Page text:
I've barely started this book (after owning it for quite a long time) and I love this quote, found on page 4:"We are all yeses. We are worthy enough, we passed inspection, we survived the great fetal oocyte extinctions. In that sense, at least -- call it a mechanospiritual sense -- we are meant to be. We are good eggs, every one of us."
I had not heard of this book until I listened to a podcast (OnPoint with Tom Ashbrook) interview between Tom Ashbrook and the author, Douglas Blackmon. This book just won the Pulitzer Prize in non fiction (2009).The interview was fascinating and I find the subject matter very interesting. I think this is an important book and will make a point to read it this year.See Slavery by Another Name for more information.
Shallow plot. The book ended quickly with a very superficial and not believable or satisfying end to the two storylines of the book.
6/4/2009: I started reading this book today. I've run on and off ever since I was in my 20s. I am currently trying to get back into the habit of running (and back into shape). Even though I've never had many injuries from running (other than the occasional shin splint), I am getting older and I am concerned about the wear and tear on my joints (my knees are fine, but they do creak from time to time). I was motivated to buy this book after reading this article: The painful truth about trainers: Are running shoes a waste of money?
Reading September 20096/9/2009: This book is set during World War II and is over 600 pages long. Since it is a "big" book that deals with a serious topic, I think it will take me a while to get through it. I noticed that Amazon.com sells the book for $27.85, but I found a used copy of the book for about $8.00 (that includes shipping). I ordered the book last week and received it today. The book is obviously used, but in really good shape. I plan to start reading it when i finish up Olive Kitteridge.
06/01/2009I started reading Close Range, the first of three collections of Wyoming stories written by Annie Proulx. I have had this book for several years and am just now getting around to reading it. Close Range consists of the following collection of short stories:The Half-Skinned SteerThe Mud BelowJob HistoryThe Blood BayPeople in Hell Just Want a Drink of WaterThe Bunchgrass Edge of the WorldPair a SpursA Lonely CoastThe Governors of Wyoming55 Miles to the Gas PumpBrokeback Mountain *****I started with Brokeback Mountain, a poignant, completely believable story of forbidden love. I haven't see the movie yet, and hope I am not disappointed by it when I get around to renting it.I have already read and thoroughly enjoyed Annie Proulx's second collection of Wyoming Stories entitled "Bad Dirt." I don't think it really matters the order in which one reads these collections of stories since there don't appear to be any "repeat" characters in all these beautifully written stories.In my reading queue and in my possession is the third collection of stories in this series, "Fine Just the Way It Is." It will be a lovely series of summer reading.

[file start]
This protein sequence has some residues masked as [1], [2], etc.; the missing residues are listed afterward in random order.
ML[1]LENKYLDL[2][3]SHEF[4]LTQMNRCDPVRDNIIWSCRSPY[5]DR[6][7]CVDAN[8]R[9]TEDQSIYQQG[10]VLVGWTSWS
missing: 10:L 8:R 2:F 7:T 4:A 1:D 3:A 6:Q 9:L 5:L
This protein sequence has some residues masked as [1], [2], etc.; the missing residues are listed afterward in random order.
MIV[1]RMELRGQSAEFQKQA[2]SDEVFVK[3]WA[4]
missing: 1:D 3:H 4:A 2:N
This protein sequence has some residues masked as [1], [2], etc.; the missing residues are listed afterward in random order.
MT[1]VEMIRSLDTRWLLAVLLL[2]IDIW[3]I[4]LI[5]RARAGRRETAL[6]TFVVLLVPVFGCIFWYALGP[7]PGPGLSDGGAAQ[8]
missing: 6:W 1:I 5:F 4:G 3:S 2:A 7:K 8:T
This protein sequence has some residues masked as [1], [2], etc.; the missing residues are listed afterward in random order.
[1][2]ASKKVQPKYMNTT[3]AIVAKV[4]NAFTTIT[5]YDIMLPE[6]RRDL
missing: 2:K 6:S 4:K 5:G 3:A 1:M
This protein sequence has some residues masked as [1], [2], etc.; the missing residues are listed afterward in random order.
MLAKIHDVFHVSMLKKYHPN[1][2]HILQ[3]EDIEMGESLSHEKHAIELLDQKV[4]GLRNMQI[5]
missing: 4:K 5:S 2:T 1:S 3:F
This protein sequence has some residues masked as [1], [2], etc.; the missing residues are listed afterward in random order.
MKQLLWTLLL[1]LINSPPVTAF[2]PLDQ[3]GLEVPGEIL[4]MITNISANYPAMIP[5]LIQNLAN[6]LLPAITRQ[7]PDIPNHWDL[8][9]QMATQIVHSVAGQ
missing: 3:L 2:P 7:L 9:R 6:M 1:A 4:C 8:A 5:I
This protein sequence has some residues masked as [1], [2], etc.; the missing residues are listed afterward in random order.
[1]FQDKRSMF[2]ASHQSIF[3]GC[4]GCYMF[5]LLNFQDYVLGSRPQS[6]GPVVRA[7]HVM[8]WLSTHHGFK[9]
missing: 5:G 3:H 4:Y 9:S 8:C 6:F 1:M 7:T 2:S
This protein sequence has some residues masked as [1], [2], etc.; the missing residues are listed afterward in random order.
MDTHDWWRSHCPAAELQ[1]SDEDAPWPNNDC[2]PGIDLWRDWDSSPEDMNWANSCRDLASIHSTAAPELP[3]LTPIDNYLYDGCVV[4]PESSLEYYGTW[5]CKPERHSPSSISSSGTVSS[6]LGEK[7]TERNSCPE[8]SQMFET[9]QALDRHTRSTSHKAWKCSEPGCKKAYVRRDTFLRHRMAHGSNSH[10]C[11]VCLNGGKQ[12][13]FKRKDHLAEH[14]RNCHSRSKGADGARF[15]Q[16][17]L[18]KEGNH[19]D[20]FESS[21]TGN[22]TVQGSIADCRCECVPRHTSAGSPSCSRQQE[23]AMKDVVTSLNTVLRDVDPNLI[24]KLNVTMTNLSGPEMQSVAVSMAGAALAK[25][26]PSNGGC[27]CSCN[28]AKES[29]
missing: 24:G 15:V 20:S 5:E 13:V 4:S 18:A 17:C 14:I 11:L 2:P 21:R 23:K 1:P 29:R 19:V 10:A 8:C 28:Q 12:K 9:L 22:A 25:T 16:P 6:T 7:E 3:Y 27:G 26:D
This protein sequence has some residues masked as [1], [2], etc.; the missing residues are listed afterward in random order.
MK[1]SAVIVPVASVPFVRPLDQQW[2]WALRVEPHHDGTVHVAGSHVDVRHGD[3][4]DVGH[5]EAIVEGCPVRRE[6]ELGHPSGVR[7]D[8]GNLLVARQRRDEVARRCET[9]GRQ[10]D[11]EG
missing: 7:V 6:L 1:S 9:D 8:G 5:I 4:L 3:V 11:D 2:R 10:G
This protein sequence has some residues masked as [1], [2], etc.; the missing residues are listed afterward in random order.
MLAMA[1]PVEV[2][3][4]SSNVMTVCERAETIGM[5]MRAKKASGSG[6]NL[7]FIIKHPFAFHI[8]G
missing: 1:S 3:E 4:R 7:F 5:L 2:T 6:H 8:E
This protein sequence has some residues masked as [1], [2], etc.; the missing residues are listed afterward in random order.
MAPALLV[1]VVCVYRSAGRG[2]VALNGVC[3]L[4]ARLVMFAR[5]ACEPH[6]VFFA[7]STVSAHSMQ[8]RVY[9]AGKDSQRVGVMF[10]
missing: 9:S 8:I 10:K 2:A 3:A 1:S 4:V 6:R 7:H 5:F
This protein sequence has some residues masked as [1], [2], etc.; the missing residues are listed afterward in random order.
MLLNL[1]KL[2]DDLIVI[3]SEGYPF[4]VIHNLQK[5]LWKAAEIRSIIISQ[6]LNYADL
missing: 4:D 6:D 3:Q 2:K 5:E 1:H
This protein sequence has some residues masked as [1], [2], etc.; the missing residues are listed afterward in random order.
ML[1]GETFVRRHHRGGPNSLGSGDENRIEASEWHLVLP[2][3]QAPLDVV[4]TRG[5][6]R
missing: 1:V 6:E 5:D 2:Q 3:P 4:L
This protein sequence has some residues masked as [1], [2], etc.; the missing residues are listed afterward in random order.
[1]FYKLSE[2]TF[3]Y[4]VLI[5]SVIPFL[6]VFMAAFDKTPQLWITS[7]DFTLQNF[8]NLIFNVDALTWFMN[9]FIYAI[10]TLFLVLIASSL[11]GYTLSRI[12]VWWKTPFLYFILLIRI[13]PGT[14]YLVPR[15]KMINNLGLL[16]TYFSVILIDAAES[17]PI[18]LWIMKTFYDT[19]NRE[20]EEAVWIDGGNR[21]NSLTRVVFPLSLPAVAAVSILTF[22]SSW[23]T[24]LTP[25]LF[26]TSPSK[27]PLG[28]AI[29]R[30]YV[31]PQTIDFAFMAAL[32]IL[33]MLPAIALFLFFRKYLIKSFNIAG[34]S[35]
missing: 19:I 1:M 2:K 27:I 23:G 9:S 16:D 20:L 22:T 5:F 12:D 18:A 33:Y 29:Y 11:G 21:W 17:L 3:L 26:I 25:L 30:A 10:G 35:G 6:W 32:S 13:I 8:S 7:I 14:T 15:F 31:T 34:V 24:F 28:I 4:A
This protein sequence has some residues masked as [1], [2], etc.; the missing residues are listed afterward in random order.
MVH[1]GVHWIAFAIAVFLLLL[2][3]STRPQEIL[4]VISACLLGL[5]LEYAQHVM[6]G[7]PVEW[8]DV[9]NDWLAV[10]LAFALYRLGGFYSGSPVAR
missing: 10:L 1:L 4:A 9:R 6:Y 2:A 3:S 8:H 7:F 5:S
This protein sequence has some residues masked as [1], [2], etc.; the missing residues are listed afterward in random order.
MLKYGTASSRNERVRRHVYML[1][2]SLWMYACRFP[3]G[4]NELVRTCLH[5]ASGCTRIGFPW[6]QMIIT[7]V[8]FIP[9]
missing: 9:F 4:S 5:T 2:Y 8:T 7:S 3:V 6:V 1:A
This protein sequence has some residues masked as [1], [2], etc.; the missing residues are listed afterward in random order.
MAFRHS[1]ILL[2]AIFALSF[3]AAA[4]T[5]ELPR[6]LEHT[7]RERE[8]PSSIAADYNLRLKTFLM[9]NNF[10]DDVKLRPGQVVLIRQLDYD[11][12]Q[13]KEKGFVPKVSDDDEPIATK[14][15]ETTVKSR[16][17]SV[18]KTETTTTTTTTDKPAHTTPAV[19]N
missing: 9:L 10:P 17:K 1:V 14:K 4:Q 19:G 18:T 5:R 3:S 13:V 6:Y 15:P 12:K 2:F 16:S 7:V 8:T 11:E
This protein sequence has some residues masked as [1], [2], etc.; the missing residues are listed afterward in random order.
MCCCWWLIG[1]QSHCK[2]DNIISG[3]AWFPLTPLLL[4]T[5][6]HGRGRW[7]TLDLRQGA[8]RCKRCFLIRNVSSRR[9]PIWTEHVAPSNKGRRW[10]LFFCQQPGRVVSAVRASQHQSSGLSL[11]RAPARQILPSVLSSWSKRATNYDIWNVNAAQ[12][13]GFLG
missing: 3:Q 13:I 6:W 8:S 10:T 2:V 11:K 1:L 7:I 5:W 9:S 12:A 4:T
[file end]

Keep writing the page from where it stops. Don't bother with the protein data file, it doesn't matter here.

My dad recommended this book to me last summer.
"The best thing for being sad," replied Merlin, beginning to puff and blow, "is to learn something. That's the only thing that never fails. You may grow old and trembling in your anatomies, you may lie awake at night listening to the disorder of your veins, you may miss your only love, you may see the world about you devastated by evil lunatics, or know your honour trampled in the sewers of baser minds. There is only one thing for it then — to learn. Learn why the world wags and what wags it. That is the only thing which the mind can never exhaust, never alienate, never be tortured by, never fear or distrust, and never dream of regretting. Learning is the only thing for you. Look what a lot of things there are to learn."
T. H. White, The Once and Future King
"We are all yeses. We are worthy enough, we passed inspection, we survived the great fetal oocyte extinctions. In that sense, at least -- call it a mechanospiritual sense -- we are meant to be. We are good eggs, every one of us."
Natalie Angier, Woman: An Intimate Geography
"We don't know what's going on here. If these tremendous events are random combinations of matter run amok, the yield of millions of monkeys at millions of typewriters, then what is it in us, hammered out of those same typewriters, that they ignite? We don’t know. Our life is a faint tracing on the surface of mystery, like the idle, curved tunnels of leaf miners on the face of a leaf. We must somehow take a wider view, look at the whole landscape, really see it, and describe what’s going on here. Then we can at least wail the right question into the swaddling band of darkness, or, if it comes to that, choir the proper praise."
Annie Dillard, Pilgrim at Tinker Creek
"The answer must be, I think, that beauty and grace are performed whether or not we will or sense them. The least we can do is try to be there."
Annie Dillard, Pilgrim at Tinker Creek
This was not an easy story to read, but still a worthwhile read.The story is pretty raw and I had to skip over the chapter that described in too much detail (for me any way) the pitbull fight because it was just too painful for me to read.
I enjoyed the book...such a sad story with a twinge of hope in the end.